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Logo of nihpaAbout Author manuscriptsSubmit a manuscriptNIH Public Access; Author Manuscript; Accepted for publication in peer reviewed journal;
Mol Immunol. Author manuscript; available in PMC Feb 1, 2010.
Published in final edited form as:
PMCID: PMC2760063
NIHMSID: NIHMS97103

Short leucine-rich glycoproteins of the extracellular matrix display diverse patterns of complement interaction and activation

Abstract

The extracellular matrix consists of structural macromolecules and other proteins with regulatory functions. An important family of the latter class of molecules found in most tissues is the small leucine-rich repeat proteins (SLRPs). We have previously shown that the SLRP fibromodulin binds directly to C1q and activates the classical pathway of complement. In the present study we further examine the interactions between SLRPs and complement. Osteoadherin, like fibromodulin, binds C1q and activates the classical pathway strongly while moderate activation is seen in the terminal pathway. This can be explained by the interaction of fibromodulin and osteoadherin with factor H, a major soluble inhibitor of complement. Also, chondroadherin was found to bind C1q and activate complement, albeit to a lesser extent. Chondroadherin also binds factor H. We confirm published data showing that biglycan and decorin bind C1q but do not activate complement. In this study a similar pattern is seen for lumican although its affinity for C1q is lower than for biglycan and decorin. Furthermore, using electron microscopy and radiolabeled SLRPs, we demonstrate two different classes of SLRP binding sites on C1q, to head and stalk respectively, where only binding to the head appears to be activating. We propose a role for SLRPs in the regulation of complement activation in diseases involving the extracellular matrix, particularly those characterized by chronic inflammation such as rheumatoid arthritis, atherosclerosis, osteoarthritis and chronic obstructive lung disease.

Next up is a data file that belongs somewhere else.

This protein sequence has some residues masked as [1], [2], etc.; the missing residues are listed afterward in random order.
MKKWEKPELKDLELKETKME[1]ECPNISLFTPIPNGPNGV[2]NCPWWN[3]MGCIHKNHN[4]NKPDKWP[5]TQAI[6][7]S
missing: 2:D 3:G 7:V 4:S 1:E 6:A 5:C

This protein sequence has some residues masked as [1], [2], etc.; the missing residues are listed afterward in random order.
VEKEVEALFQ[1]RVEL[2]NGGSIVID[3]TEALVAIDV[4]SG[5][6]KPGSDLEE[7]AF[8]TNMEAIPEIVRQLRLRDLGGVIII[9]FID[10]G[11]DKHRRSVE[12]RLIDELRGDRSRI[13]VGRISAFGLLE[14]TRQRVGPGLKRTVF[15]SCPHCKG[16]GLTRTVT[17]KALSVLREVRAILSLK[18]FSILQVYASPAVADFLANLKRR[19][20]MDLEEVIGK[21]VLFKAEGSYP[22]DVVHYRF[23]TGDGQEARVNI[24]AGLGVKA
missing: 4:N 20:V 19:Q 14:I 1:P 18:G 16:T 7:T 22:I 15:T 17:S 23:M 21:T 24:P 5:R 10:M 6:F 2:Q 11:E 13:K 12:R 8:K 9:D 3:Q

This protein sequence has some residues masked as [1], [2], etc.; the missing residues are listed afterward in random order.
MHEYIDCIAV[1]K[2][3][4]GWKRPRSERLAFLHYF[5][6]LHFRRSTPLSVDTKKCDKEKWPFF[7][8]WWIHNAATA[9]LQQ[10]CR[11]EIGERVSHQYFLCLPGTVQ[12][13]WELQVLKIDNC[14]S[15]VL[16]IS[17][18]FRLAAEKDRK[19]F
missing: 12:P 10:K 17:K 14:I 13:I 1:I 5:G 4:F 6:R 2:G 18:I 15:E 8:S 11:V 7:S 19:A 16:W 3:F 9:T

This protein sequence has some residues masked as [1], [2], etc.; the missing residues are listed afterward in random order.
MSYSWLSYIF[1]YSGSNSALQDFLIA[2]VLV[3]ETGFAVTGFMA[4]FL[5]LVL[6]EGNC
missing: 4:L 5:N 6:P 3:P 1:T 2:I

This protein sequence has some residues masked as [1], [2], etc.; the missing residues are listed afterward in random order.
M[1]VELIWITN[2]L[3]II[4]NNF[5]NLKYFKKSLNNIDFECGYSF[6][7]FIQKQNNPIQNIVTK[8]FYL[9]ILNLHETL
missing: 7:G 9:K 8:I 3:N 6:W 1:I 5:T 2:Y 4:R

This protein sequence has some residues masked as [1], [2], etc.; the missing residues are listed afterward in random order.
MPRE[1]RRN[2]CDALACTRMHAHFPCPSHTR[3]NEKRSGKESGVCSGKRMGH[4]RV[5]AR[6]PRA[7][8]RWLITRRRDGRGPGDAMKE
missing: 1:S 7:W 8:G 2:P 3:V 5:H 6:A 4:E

Keywords: Complement, Extracellular Matrix, C1q, Inflammation

1. Introduction

The complement system makes up an essential part of the innate immune system in the first-line defense against pathogens. The classical pathway of complement is triggered by binding of particular ligands to the C1-complex consisting of the recognition protein C1q, and two copies each of the proteolytic subunits C1s and C1r (Gaboriaud et al., 2004). The N-terminal heads of C1q are responsible for C1-activation via interaction with, for instance, clustered IgG and IgM antibodies, C-reactive protein (CRP), DNA and lipopolysaccharide (LPS; for review see (Gaboriaud et al., 2004)). The alternative pathway is initiated by autoactivation of the unstable complement factor C3 and its subsequent deposition on activating pathogen surfaces, while the lectin pathway is triggered when mannose-binding lectin (MBL) binds to carbohydrate-rich structures, on for example, bacteria leading to a similar series of reactions as in the classical pathway (Walport, 2001a; Walport, 2001b).

Complement activation triggers a plethora of effects involving the innate as well as the adaptive immune system. For instance, C3a and, especially, C5a stimulate chemotaxis of immune cells while the pore-forming membrane attack complex (MAC) disrupts membrane integrity. Activation of complement is tightly regulated by a number of soluble or membrane-bound inhibitors, examples of which are factor H (FH) and C4b-binding protein (C4BP). In recent years, pathologic complement activation has been implicated in numerous diseases, such as rheumatoid arthritis (RA), systemic lupus erythematosus (SLE), hemolytic uremic syndrome and glomerulonephritis (Morgan and Walport, 1991).